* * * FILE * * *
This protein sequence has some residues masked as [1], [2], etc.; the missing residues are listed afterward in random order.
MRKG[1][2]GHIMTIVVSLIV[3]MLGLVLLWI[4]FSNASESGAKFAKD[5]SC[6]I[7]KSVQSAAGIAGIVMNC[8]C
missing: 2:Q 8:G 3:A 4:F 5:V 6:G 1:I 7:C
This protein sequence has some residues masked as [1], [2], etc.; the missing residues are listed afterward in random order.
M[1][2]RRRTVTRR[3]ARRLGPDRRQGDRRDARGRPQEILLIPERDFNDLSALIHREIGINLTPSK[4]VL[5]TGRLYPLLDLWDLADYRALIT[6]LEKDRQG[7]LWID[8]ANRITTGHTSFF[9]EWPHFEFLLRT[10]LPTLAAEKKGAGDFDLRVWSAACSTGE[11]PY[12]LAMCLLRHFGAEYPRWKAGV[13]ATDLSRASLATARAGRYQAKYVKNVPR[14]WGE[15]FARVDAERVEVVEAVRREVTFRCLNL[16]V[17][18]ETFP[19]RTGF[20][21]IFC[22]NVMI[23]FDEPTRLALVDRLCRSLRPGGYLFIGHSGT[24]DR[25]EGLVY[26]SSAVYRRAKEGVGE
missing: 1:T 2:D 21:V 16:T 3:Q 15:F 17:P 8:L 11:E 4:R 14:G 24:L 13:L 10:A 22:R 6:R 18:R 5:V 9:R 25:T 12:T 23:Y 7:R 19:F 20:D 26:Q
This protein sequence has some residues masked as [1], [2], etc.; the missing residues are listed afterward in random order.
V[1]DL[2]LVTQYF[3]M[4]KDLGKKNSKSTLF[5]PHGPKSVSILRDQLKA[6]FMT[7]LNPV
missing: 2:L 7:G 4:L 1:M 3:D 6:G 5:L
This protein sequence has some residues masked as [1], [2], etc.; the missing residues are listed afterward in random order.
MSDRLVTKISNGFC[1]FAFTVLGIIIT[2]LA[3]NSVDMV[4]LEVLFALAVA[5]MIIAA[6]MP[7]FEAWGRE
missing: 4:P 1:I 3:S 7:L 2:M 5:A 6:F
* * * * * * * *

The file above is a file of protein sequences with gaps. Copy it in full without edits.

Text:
This protein sequence has some residues masked as [1], [2], etc.; the missing residues are listed afterward in random order.
MRKG[1][2]GHIMTIVVSLIV[3]MLGLVLLWI[4]FSNASESGAKFAKD[5]SC[6]I[7]KSVQSAAGIAGIVMNC[8]C
missing: 2:Q 8:G 3:A 4:F 5:V 6:G 1:I 7:C
This protein sequence has some residues masked as [1], [2], etc.; the missing residues are listed afterward in random order.
M[1][2]RRRTVTRR[3]ARRLGPDRRQGDRRDARGRPQEILLIPERDFNDLSALIHREIGINLTPSK[4]VL[5]TGRLYPLLDLWDLADYRALIT[6]LEKDRQG[7]LWID[8]ANRITTGHTSFF[9]EWPHFEFLLRT[10]LPTLAAEKKGAGDFDLRVWSAACSTGE[11]PY[12]LAMCLLRHFGAEYPRWKAGV[13]ATDLSRASLATARAGRYQAKYVKNVPR[14]WGE[15]FARVDAERVEVVEAVRREVTFRCLNL[16]V[17][18]ETFP[19]RTGF[20][21]IFC[22]NVMI[23]FDEPTRLALVDRLCRSLRPGGYLFIGHSGT[24]DR[25]EGLVY[26]SSAVYRRAKEGVGE
missing: 1:T 2:D 21:V 16:T 3:Q 15:F 17:P 8:L 11:E 4:R 14:G 24:L 13:L 10:A 22:R 6:R 18:R 5:V 9:R 25:T 12:T 23:Y 7:R 19:F 20:D 26:Q
This protein sequence has some residues masked as [1], [2], etc.; the missing residues are listed afterward in random order.
V[1]DL[2]LVTQYF[3]M[4]KDLGKKNSKSTLF[5]PHGPKSVSILRDQLKA[6]FMT[7]LNPV
missing: 2:L 7:G 4:L 1:M 3:D 6:G 5:L
This protein sequence has some residues masked as [1], [2], etc.; the missing residues are listed afterward in random order.
MSDRLVTKISNGFC[1]FAFTVLGIIIT[2]LA[3]NSVDMV[4]LEVLFALAVA[5]MIIAA[6]MP[7]FEAWGRE
missing: 4:P 1:I 3:S 7:L 2:M 5:A 6:F